In January 1943, at Casablanca, Winston Churchill and Franklin D Roosevelt were under pressure from our Soviet allies. Stalin hadn’t even come to north Africa, being rather busy with the siege of Stalingrad. All were agreed that an invasion in Europe had to be launched by the summer of 1944. Where the strike against Hitler’s Fortress Europe would take place, and who would command it, had not been decided. But the planning was begun under Lieutenant-General Sir Frederick Morgan, given the title of COSSAC: Chief of Staff to the Supreme Allied Commander. Morgan’s team worked out of Norfolk House, one of the great mansions in St James’ Square.

Peter Wright of the Royal Canadian Engineers was a senior intelligence officer on the staff and while in London he was billeted in Marylebone. On many of the long winter evenings in early 1944, Wright would make his way through the city’s darkened streets for a pint at the Black Horse. Wright would take his glass to a corner table with his evening paper. But he soon found the conversation among the regulars of far more interest—and greater potential.

As everyone knows, the chaps down the pub between them have more than enough ideas to run a football club, Transport for London and the Church of England. Thus, the quiet officer became fascinated by these friendly argy-bargies. Why aren’t we doing this or that to win the war? In the view of the Black Horse drinkers, the war was being prolonged by “incompetent leadership, by vested interests, and other well-known obstacles to progress”.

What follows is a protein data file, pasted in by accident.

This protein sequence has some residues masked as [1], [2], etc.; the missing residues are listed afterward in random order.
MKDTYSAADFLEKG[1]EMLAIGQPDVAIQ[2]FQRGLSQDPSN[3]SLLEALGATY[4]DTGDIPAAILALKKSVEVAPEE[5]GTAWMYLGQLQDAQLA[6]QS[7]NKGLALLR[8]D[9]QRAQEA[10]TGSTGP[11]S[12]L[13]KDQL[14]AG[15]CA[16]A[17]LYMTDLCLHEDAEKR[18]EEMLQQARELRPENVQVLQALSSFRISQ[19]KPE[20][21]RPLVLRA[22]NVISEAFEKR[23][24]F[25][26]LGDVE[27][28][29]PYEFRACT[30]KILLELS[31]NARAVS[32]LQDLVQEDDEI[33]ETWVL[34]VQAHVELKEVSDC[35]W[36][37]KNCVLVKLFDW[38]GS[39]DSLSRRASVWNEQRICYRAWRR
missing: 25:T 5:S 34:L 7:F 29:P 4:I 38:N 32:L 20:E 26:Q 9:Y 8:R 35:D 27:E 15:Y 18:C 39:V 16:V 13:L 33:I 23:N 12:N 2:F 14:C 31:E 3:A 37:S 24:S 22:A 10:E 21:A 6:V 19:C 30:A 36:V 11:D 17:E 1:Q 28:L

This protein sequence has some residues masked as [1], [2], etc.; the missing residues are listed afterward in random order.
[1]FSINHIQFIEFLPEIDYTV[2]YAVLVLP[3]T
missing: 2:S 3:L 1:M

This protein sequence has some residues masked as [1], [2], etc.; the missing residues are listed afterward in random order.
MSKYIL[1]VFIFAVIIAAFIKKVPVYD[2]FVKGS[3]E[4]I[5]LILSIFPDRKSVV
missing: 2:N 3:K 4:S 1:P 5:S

Secret Black Horse Group
Wright, without revealing his rank and role in the continuing hostilities, soon joined these nightly conversations. Back at Norfolk House, he couldn’t stop talking about his secret “Black Horse Group”. It became Wright’s habit, whenever he had “a ticklish point of invasion planning”, to swing by the pub and “get the regulars arguing” about how they would carry out whatever thorny gambit was under discussion.

General Morgan, in his post-war memoirs, recalled that Wright had an “ebullient sense of humour”. On a few occasions, he convinced the COSSAC to come along on an impromptu reconnaissance mission. Morgan, in mufti, with a big bowler hat, would enter alone and sit off to the side while Wright and his mates returned to their chinwags on tactics and strategy. General Morgan, Freddie to his friends, found it a profitable interlude: “We listened, naturally without their knowledge, to the thoroughly representative body of opinion that congregated at this hospitable bar.”

Now, no one is suggesting that the ultimate call that the great invasion should strike first at Normandy and not Calais was made over a few rounds in a public bar on Marylebone High Street. But the story of this curious consulting group is right there in General Morgan’s memoirs, Overture to Overlord.

The general’s book wasn’t published until 1950 and when the reporters from the Mail and Express invaded the Black Horse, they found some of the old regulars enjoying a peacetime pint: Fred Bennett, a clerk, Tom Chandler, a butcher, and Leslie Rivers, a well-known furrier from Baker Street. They hadn’t any idea that they’d been of such importance to king and country while standing at the bar rail. With pride, they remembered those conversations and when shown Morgan’s photograph, someone said, “Oh, sure, that’s the bowler hat bloke!”

Cornerstone of democracy
There’s no plaque on the wall today at 109 Marylebone High Street but the general’s words serve the Black Horse group well: “Sound opinions are not the prerogative of those who are paid to give them. It is comforting to record that our operation was not launched without, at any rate, some consultation with that cornerstone of Western democracy—the English pub.”

HistoryMark Riddaway